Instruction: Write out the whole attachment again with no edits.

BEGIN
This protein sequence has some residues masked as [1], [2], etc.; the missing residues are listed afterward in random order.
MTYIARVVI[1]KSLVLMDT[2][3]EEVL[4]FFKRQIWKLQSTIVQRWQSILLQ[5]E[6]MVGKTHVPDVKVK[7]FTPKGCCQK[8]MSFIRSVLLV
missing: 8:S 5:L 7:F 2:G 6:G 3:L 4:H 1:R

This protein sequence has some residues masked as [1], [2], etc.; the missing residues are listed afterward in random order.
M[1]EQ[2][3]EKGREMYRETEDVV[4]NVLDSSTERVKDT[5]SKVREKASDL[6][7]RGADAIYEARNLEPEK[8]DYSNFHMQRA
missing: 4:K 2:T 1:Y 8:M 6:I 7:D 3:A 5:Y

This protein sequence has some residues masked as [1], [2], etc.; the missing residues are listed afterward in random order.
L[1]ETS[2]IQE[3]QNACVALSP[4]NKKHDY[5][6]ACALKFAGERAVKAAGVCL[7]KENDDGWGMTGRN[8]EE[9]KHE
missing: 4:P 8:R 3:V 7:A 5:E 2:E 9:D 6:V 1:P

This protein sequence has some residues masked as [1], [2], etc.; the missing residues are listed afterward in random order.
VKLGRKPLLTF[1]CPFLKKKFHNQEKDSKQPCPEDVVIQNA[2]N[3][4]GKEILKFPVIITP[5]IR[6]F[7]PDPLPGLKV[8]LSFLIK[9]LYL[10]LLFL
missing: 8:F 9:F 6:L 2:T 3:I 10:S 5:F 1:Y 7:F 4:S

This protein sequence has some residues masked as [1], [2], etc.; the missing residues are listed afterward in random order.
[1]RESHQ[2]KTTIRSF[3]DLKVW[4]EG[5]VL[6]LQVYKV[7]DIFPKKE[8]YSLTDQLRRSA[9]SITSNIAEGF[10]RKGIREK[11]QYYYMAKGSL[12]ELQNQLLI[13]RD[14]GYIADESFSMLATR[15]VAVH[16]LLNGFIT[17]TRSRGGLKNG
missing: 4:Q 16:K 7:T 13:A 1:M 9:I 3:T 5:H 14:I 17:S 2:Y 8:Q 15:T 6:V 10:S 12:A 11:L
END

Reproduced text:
This protein sequence has some residues masked as [1], [2], etc.; the missing residues are listed afterward in random order.
MTYIARVVI[1]KSLVLMDT[2][3]EEVL[4]FFKRQIWKLQSTIVQRWQSILLQ[5]E[6]MVGKTHVPDVKVK[7]FTPKGCCQK[8]MSFIRSVLLV
missing: 8:S 5:L 7:F 2:G 6:G 3:L 4:H 1:R

This protein sequence has some residues masked as [1], [2], etc.; the missing residues are listed afterward in random order.
M[1]EQ[2][3]EKGREMYRETEDVV[4]NVLDSSTERVKDT[5]SKVREKASDL[6][7]RGADAIYEARNLEPEK[8]DYSNFHMQRA
missing: 4:K 2:T 1:Y 8:M 6:I 7:D 3:A 5:Y

This protein sequence has some residues masked as [1], [2], etc.; the missing residues are listed afterward in random order.
L[1]ETS[2]IQE[3]QNACVALSP[4]NKKHDY[5][6]ACALKFAGERAVKAAGVCL[7]KENDDGWGMTGRN[8]EE[9]KHE
missing: 4:P 8:R 3:V 7:A 5:E 2:E 9:D 6:V 1:P

This protein sequence has some residues masked as [1], [2], etc.; the missing residues are listed afterward in random order.
VKLGRKPLLTF[1]CPFLKKKFHNQEKDSKQPCPEDVVIQNA[2]N[3][4]GKEILKFPVIITP[5]IR[6]F[7]PDPLPGLKV[8]LSFLIK[9]LYL[10]LLFL
missing: 8:F 9:F 6:L 2:T 3:I 10:S 5:F 1:Y 7:F 4:S

This protein sequence has some residues masked as [1], [2], etc.; the missing residues are listed afterward in random order.
[1]RESHQ[2]KTTIRSF[3]DLKVW[4]EG[5]VL[6]LQVYKV[7]DIFPKKE[8]YSLTDQLRRSA[9]SITSNIAEGF[10]RKGIREK[11]QYYYMAKGSL[12]ELQNQLLI[13]RD[14]GYIADESFSMLATR[15]VAVH[16]LLNGFIT[17]TRSRGGLKNG
missing: 4:Q 16:K 7:T 13:A 1:M 9:I 3:T 5:H 14:I 17:S 2:Y 8:Q 15:T 6:V 10:S 12:A 11:L